JUNEAU, Alaska (AP) — The U.S. Environmental Protection Agency took an unusually strong step Tuesday and blocked a proposed mine heralded by backers as the most significant undeveloped copper and gold resource in the world because of concerns about its environmental impact on a rich Alaska aquatic ecosystem that supports the world’s largest sockeye salmon fishery.
The move, cheered by Alaska Native tribes and environmentalists and condemned by some state officials and mining interests, deals a heavy blow to the proposed Pebble Mine. The intended site is in a remote area of southwest Alaska’s Bristol Bay region, about 200 miles (322 kilometers) southwest of Anchorage.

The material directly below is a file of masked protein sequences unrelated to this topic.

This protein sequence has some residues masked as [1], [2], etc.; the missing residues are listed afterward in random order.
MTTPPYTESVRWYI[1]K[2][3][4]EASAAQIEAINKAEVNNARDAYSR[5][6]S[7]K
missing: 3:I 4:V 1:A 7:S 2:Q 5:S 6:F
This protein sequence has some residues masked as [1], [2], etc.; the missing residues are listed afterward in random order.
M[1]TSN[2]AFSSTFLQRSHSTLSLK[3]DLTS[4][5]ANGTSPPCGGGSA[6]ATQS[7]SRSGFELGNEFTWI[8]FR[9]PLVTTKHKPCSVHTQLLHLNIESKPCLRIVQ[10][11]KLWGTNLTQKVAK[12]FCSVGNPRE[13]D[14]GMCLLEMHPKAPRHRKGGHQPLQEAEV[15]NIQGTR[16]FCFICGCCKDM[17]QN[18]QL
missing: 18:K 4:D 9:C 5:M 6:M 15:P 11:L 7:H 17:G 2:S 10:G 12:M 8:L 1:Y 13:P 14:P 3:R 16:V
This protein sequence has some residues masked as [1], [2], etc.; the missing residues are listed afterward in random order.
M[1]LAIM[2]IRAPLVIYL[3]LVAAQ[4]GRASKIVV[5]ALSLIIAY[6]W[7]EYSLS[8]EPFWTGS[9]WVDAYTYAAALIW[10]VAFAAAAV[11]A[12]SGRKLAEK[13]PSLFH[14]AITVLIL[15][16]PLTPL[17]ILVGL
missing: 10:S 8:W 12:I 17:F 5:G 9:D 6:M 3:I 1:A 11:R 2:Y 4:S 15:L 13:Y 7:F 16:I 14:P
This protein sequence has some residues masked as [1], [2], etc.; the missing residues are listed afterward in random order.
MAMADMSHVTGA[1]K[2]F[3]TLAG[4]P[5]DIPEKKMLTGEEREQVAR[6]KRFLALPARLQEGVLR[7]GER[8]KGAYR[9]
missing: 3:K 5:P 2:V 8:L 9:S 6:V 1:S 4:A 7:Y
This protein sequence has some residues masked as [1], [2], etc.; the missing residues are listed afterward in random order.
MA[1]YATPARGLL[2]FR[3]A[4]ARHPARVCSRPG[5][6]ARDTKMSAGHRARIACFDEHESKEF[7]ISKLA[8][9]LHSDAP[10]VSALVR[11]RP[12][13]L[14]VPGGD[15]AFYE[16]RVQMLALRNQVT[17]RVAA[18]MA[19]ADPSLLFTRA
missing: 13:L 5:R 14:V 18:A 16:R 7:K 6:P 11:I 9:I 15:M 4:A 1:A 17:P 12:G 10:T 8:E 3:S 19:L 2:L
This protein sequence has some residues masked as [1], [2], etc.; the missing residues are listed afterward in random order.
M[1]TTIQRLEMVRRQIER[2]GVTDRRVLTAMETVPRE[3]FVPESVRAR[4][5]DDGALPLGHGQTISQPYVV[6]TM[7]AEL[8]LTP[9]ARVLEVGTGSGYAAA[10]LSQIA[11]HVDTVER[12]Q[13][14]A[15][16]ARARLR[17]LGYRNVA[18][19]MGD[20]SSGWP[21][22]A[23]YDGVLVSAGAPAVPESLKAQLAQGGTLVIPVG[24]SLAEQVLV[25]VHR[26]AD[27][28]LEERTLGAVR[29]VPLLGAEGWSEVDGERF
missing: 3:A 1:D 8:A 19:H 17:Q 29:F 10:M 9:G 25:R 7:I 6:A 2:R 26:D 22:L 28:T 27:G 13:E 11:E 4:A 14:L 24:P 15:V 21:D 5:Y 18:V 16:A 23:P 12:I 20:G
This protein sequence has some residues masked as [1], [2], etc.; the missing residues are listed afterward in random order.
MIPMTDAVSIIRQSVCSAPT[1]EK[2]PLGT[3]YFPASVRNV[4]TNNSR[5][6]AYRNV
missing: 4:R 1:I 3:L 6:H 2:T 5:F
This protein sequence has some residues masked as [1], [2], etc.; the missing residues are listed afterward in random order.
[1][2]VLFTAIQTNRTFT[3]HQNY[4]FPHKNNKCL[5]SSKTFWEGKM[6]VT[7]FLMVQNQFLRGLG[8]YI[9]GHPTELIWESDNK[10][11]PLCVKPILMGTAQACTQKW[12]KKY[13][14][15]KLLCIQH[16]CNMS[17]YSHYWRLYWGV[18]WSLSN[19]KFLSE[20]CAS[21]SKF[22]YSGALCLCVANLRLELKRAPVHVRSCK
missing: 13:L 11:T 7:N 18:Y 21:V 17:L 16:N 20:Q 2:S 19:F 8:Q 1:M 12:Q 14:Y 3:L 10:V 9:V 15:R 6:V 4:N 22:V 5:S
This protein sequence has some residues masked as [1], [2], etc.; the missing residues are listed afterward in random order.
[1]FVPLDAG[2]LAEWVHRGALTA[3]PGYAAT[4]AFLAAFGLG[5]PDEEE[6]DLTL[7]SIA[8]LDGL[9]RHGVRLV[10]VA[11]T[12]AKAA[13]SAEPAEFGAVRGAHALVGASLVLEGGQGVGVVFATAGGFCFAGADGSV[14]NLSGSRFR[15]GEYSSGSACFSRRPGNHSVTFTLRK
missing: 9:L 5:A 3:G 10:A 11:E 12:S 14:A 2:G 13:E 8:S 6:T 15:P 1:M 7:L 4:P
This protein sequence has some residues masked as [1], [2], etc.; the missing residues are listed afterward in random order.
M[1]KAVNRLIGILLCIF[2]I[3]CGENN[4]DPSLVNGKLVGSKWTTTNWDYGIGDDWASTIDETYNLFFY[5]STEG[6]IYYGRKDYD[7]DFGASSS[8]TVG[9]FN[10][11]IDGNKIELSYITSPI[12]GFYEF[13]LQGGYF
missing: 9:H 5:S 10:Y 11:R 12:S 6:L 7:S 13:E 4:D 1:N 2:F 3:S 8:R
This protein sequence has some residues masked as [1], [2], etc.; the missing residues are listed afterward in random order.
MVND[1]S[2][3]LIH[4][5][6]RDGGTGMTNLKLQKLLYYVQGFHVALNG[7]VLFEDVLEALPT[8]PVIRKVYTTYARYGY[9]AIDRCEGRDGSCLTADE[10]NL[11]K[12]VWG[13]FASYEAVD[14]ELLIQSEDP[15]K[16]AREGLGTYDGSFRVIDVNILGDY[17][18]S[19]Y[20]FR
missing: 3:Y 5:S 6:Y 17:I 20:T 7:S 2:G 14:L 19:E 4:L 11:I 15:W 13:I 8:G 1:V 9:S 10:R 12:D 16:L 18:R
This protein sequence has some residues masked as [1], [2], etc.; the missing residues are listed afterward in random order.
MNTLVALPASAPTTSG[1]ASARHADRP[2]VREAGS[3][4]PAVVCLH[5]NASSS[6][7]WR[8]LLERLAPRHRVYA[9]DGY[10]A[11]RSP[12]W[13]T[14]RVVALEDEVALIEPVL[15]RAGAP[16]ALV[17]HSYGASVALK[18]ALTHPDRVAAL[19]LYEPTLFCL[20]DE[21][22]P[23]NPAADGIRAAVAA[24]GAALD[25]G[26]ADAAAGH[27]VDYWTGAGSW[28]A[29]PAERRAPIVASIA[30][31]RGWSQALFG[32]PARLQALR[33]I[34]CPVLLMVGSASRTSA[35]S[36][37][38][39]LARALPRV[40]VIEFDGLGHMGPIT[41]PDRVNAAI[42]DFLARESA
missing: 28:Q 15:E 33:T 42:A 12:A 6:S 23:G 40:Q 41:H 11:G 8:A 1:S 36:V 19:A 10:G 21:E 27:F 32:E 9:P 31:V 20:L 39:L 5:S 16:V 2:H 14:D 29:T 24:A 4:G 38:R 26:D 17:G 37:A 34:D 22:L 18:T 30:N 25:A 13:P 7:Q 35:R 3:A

The mine site is accessible only by helicopter and snowmobile in winter, developer Pebble Limited Partnership said in a permit application with the U.S. Army Corps of Engineers. As proposed, the project called for a mining rate of up to 73 million tons a year.
An appeal by the Pebble partnership of a separate rejection of a key federal permit is unresolved. In a statement, Pebble Limited Partnership CEO John Shively called the EPA’s action “unlawful” and political and said litigation was likely.
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